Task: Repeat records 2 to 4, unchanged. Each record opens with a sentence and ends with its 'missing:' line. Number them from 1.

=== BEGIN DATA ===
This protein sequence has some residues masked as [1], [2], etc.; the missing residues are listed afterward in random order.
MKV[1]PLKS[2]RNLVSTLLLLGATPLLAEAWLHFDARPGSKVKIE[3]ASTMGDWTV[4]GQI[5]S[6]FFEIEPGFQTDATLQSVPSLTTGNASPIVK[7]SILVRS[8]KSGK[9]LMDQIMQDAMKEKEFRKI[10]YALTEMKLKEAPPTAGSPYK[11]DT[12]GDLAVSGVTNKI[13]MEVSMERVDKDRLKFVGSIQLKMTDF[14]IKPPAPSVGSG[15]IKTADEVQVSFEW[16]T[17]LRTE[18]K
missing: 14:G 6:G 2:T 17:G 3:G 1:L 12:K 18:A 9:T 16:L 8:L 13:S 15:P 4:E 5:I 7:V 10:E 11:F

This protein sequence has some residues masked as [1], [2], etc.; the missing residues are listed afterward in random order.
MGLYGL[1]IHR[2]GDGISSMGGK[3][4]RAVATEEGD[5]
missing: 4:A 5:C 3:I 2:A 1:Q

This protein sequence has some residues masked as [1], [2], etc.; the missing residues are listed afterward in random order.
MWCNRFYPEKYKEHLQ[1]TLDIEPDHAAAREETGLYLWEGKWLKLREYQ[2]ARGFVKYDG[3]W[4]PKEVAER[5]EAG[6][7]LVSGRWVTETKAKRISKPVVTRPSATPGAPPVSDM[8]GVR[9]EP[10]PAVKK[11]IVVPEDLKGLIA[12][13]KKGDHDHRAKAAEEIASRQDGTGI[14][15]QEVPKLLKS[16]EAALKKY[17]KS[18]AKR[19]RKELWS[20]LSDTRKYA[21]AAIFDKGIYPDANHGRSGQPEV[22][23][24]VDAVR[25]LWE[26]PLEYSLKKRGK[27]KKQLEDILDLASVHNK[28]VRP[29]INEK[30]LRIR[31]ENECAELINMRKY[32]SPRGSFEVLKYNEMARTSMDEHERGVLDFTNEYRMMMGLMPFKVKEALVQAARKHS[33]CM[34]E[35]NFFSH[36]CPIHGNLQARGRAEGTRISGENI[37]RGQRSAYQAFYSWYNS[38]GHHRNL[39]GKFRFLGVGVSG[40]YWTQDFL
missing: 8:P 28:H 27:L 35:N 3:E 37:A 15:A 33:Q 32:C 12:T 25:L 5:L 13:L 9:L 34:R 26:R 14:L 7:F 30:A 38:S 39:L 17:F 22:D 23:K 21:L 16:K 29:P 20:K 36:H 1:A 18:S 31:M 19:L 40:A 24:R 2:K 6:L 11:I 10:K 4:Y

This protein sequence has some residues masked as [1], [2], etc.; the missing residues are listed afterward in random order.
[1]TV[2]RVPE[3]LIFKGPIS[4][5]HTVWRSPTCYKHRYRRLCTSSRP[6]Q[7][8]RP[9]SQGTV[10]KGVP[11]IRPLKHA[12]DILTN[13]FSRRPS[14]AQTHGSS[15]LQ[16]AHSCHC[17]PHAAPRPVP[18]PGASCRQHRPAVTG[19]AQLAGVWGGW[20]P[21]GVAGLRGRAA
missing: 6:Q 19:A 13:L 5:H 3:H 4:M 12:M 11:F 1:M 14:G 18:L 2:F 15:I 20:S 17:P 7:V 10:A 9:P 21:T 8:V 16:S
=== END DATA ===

This protein sequence has some residues masked as [1], [2], etc.; the missing residues are listed afterward in random order.
MGLYGL[1]IHR[2]GDGISSMGGK[3][4]RAVATEEGD[5]
missing: 4:A 5:C 3:I 2:A 1:Q

This protein sequence has some residues masked as [1], [2], etc.; the missing residues are listed afterward in random order.
MWCNRFYPEKYKEHLQ[1]TLDIEPDHAAAREETGLYLWEGKWLKLREYQ[2]ARGFVKYDG[3]W[4]PKEVAER[5]EAG[6][7]LVSGRWVTETKAKRISKPVVTRPSATPGAPPVSDM[8]GVR[9]EP[10]PAVKK[11]IVVPEDLKGLIA[12][13]KKGDHDHRAKAAEEIASRQDGTGI[14][15]QEVPKLLKS[16]EAALKKY[17]KS[18]AKR[19]RKELWS[20]LSDTRKYA[21]AAIFDKGIYPDANHGRSGQPEV[22][23][24]VDAVR[25]LWE[26]PLEYSLKKRGK[27]KKQLEDILDLASVHNK[28]VRP[29]INEK[30]LRIR[31]ENECAELINMRKY[32]SPRGSFEVLKYNEMARTSMDEHERGVLDFTNEYRMMMGLMPFKVKEALVQAARKHS[33]CM[34]E[35]NFFSH[36]CPIHGNLQARGRAEGTRISGENI[37]RGQRSAYQAFYSWYNS[38]GHHRNL[39]GKFRFLGVGVSG[40]YWTQDFL
missing: 8:P 28:H 27:L 35:N 3:E 37:A 15:A 33:Q 32:C 12:T 25:L 5:L 13:L 9:L 34:R 26:R 14:L 7:F 30:A 38:S 39:L 17:F 22:D 23:K 21:L 16:K 29:P 20:K 36:H 1:A 18:S 31:M 19:L 40:A 24:R 2:K 6:L 11:I 10:K 4:Y

This protein sequence has some residues masked as [1], [2], etc.; the missing residues are listed afterward in random order.
[1]TV[2]RVPE[3]LIFKGPIS[4][5]HTVWRSPTCYKHRYRRLCTSSRP[6]Q[7][8]RP[9]SQGTV[10]KGVP[11]IRPLKHA[12]DILTN[13]FSRRPS[14]AQTHGSS[15]LQ[16]AHSCHC[17]PHAAPRPVP[18]PGASCRQHRPAVTG[19]AQLAGVWGGW[20]P[21]GVAGLRGRAA
missing: 6:Q 19:A 13:L 5:H 3:H 4:M 12:M 11:F 1:M 14:G 18:L 2:F 15:I 20:S 17:P 7:V 10:A 9:P 21:T 8:V 16:S